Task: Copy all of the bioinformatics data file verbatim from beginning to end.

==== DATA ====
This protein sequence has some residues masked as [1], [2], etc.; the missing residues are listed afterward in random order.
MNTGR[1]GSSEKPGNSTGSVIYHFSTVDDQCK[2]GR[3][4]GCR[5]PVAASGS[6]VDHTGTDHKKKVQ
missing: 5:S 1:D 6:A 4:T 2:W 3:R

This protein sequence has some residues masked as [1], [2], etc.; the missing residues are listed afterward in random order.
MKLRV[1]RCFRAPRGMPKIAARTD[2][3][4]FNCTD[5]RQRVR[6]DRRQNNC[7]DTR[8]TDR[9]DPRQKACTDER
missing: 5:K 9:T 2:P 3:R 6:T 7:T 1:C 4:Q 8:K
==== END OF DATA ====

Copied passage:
This protein sequence has some residues masked as [1], [2], etc.; the missing residues are listed afterward in random order.
MNTGR[1]GSSEKPGNSTGSVIYHFSTVDDQCK[2]GR[3][4]GCR[5]PVAASGS[6]VDHTGTDHKKKVQ
missing: 5:S 1:D 6:A 4:T 2:W 3:R

This protein sequence has some residues masked as [1], [2], etc.; the missing residues are listed afterward in random order.
MKLRV[1]RCFRAPRGMPKIAARTD[2][3][4]FNCTD[5]RQRVR[6]DRRQNNC[7]DTR[8]TDR[9]DPRQKACTDER
missing: 5:K 9:T 2:P 3:R 6:T 7:T 1:C 4:Q 8:K